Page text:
Should we also deal with drug addiction problems by having everyone in Minnesota that uses needle syringes for any reason (ie. diabetes, chronic conditions, home care, etc.), to first register themselves and submit paperwork to go through a back ground check? Should we also publish a map of where these needle syringe users live? They just might be a drug addict or just might become one in the future because they have syringes in their possession, right?

    If you believe stricter gun laws are the answer, do you also believe stricter laws for needle syringes will prevent drug addiction? or believe background checks will prevent existing drug addicts from getting access to needle syringes? or actually believe it will reduce drug addiction?

  • William Drey

    IF you turn it around and find where the long guns are concentrated, the outlying counties would be probably about 100%. They may not have a hand gun, but I will bet you they sure as hell have rifles and shot guns.

  • Dale Ekmark


    Unfortunately, articles in regards to statistics can, and does very well in this case, lead to misleading, twisted and biased information. Instead of population, how about presenting permits per square mile? The concentration of permitted handguns would then be in Duluth, Minneapolis, St. Paul…etc. MPR obviously knows better than to play the statistics game and mislead it’s already misled audience. Another nick in MPR’s credibility.

    The real concentration of total handguns by area is actually in Hennepin and Washington Counties, not Cook and St. Louis.

    Cook County .08 permits/square mile

    St. Louis County 1.08 permits/square mile

    Washington County 423 permits/square mile

    and!!!!! Hennepin County 606 permits/square mile.

    Let’s be honest, you can present any idea in any manner and it is true and proves absolutely nothing.

    Dale Ekmark, Angora, Minnesota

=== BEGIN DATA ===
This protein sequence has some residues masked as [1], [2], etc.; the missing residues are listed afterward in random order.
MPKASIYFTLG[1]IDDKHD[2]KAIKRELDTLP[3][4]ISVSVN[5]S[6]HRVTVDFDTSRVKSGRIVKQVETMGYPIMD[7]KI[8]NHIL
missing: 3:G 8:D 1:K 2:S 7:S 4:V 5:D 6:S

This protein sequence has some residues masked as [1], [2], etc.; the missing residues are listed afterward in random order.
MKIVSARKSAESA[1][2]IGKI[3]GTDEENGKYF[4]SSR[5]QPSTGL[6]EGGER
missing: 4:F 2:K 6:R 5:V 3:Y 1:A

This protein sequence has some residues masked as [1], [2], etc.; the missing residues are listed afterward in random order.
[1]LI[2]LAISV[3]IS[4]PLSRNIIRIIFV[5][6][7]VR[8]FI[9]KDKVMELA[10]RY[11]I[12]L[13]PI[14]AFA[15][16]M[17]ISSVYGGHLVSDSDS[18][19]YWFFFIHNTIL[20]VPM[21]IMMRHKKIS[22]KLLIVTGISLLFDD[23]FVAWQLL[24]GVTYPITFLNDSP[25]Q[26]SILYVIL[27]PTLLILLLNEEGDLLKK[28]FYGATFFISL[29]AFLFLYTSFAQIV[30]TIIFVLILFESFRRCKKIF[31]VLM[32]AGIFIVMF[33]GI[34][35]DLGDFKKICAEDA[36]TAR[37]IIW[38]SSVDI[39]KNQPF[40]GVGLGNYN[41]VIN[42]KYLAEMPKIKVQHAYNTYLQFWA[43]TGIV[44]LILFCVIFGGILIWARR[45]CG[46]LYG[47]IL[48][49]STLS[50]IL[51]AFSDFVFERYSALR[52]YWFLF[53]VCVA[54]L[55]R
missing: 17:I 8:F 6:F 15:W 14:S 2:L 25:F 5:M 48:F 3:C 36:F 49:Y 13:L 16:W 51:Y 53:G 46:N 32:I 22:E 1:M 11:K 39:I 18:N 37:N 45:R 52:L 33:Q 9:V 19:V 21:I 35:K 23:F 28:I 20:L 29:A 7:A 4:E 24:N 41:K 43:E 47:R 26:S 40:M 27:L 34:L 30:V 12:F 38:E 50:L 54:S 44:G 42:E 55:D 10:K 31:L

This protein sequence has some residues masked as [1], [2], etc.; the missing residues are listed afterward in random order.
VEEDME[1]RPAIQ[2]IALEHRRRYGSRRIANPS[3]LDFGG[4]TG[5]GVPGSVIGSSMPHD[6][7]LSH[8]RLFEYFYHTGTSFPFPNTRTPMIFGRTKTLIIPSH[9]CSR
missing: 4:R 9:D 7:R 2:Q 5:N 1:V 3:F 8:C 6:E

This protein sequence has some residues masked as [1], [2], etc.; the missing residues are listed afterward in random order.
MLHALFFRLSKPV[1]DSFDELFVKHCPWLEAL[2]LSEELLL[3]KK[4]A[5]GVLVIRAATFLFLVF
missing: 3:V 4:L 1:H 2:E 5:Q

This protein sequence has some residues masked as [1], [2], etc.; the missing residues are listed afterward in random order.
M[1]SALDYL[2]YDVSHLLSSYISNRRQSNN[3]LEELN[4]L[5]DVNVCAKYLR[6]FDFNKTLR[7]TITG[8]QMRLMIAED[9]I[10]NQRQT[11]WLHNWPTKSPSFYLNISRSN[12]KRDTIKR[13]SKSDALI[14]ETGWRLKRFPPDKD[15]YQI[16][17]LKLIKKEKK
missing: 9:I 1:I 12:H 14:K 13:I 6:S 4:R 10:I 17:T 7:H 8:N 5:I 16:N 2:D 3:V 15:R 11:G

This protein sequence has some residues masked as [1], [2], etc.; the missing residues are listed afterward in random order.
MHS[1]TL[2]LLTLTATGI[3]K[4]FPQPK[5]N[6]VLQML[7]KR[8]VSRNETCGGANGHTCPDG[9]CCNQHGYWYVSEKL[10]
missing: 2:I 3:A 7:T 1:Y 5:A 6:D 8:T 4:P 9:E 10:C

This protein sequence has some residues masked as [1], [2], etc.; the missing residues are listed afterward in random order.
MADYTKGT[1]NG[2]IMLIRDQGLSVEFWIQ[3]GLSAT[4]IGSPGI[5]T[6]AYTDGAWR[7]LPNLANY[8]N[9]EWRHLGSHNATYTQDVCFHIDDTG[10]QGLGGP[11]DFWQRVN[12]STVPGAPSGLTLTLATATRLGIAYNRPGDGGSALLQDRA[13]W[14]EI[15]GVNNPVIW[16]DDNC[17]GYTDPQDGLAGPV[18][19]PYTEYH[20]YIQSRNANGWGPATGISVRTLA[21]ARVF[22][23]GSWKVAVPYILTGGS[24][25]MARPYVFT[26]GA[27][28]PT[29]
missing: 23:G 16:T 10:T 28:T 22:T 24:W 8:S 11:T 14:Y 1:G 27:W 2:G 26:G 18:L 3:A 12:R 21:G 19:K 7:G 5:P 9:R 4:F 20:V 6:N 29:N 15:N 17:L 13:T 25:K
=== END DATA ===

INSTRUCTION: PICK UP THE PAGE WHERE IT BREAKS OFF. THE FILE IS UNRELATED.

• Denny

    The writer takes a wild leap when he says, “there are many rural areas of Minnesota that are not really part of the handgun culture.”

    That’s simply untrue and misleading. The “handgun culture” is everywhere in rural Minnesota and growing.

    What the writer doesn’t realize is that many in rural MN simply cannot afford the repressive costs and fees to get a legal permit to carry–so they just CARRY–without paying the costs. It’s accepted.

    That’s the real answer–and it rains on the writer’s anti-gun campaign.

  • chad

    Denny, i think your wrong. Nobody around here carries without a permit to carry. Remember, 1st time caught like that is a misdemeanor, 2nd offense is a felony. Is it worth it? The cost of the fines in the misdemeanor are more than the ptc costs.

    This so called “handgun culture” is a joke. I’m in rural minnesota. I have as many hand guns as i want. I love guns. Shooting targets, pistols, trap with shotguns, and long range with rifles. I love hunting. So i have a variety of guns. Whether it’s as simple as my Ruger SR22 for plinking targets, or my Barret .338 Lapua, or .50BMG. There’s nothing wrong with owning 1 gun, or 100 guns. If your responsible, and don’t feel that a gun gives you certain powers, and your of sane mind, you should have no problems. I have a PTC, and honestly, i hardly ever carry. Very rare that i do! I have not and will not carry when i go out. No point! Why take a chance of being out at a bar, and have 3 drinks, and a fight breaks out, someone knocks you down, and takes your gun. Not that you were even involved in the fight. But it could happen. Why put yourself into a spot that could turn into a bad situation. I have carried when i go into MPLS. Of course i will. Shootings per square mile down there are way more than around here!

    Just because you have a PTC doesn’t mean you have to carry. I know alot of people who have one just because they don’t want to forget to renew their PTP every year. So a PTC is good for 5 years.